FDA Approves First Virtual Reality Device for Acute PainFDA Approves First Virtual Reality Device for Acute Pain
The device, developed by Smileyscope, is designed to reduce pain and anxiety during pediatric procedures
November 7, 2023
The FDA has approved a virtual reality device, in what is being heralded as an industry first.
Developed by Australian health care startup Smileyscope, the device uses VR therapies to reduce pain and anxiety during pediatric procedures. Patients wearing the VR headset see positive visual stimuli to distract children undergoing routine procedures such as injections or MRI scans.
Instead of a needle, the child will see, for example, fish nibbling on their arm or instead of an MRI machine, the child will see the inside of a spaceship.
Keeping the patient engaged also allows staff to monitor their consciousness and stress levels, and helps assess whether certain procedures are appropriate.
Smileyscope's studies, which it said are the world's largest randomized trials in procedural VR, were reviewed by the FDA during the application assessment.
Results showed children’s self-rated pain reduced by as much as 60% and anxiety by up to 40%. Studies also demonstrated benefits of up to 75% in caregiver distress and of up to a 48% reduction in the use of physical restraints.
The company closed its seed funding round in October and the latest announcement marks a significant milestone in expanding its market standing and deploying its technology at hospitals around the world.
"Smileyscope is the only VR device worldwide purpose-built for procedural support,” said Paul Leong, Smileyscope's chief marketing officer.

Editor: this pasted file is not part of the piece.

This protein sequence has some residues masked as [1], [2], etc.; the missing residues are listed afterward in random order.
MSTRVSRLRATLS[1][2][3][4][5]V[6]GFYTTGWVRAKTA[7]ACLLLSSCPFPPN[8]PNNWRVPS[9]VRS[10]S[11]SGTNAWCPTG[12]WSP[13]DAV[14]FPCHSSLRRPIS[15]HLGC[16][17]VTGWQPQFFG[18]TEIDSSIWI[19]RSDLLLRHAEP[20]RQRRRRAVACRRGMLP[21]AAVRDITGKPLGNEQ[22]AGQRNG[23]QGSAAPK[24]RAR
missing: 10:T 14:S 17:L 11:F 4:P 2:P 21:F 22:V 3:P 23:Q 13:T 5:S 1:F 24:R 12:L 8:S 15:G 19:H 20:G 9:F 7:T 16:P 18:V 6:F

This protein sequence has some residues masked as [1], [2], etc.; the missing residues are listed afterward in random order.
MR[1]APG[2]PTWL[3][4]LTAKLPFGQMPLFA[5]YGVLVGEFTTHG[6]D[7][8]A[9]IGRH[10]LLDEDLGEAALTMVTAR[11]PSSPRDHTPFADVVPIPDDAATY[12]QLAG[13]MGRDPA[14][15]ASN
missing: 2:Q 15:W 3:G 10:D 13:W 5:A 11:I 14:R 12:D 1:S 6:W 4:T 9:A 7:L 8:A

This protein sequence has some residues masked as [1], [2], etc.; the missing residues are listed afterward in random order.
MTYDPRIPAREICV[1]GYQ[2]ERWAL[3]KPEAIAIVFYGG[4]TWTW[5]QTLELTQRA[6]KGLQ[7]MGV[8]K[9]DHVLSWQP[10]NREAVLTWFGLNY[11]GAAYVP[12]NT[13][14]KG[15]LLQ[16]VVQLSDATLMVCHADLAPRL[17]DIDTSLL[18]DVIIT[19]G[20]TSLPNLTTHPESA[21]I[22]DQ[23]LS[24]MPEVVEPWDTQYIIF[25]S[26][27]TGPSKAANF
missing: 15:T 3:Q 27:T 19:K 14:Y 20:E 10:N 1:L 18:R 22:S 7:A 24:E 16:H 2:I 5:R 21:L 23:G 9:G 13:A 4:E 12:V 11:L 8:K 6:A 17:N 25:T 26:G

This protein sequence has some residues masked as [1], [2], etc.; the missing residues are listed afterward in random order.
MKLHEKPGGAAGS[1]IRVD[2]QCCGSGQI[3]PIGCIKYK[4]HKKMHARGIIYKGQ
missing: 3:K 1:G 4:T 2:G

"We were thrilled to receive this FDA Class II clearance,” said Dr. Evelyn Chan, CEO and Smileyscope co-founder. “The FDA affirms Smileyscope's long-held position that we are a transformational, therapeutic VR device, raising the standard of care.".
Chan said the company plans to build on this success.
“Our robust pipeline of drug-free pain and anxiety management treatments during common medical procedures spans children and adults,” Chan said.
“We look forward to the future where Smileyscope is in every hospital room, every doctor's office and every patient can benefit from our drug-free treatments."
It also marks the rise of digital therapeutics, a new category of medicine defined by Smileyscope as delivering medical interventions to patients using “evidence-based, clinically evaluated software."
According to the company, the digital therapeutics market is expected to reach $32.5 billion by 2030.
"We are truly excited to receive FDA clearance," said Gavin West, Smileyscope’s vice president of sales and marketing. "Results like this are what is driving the VR/XR and digital health spaces, making them amongst the fastest growing segments of health care."
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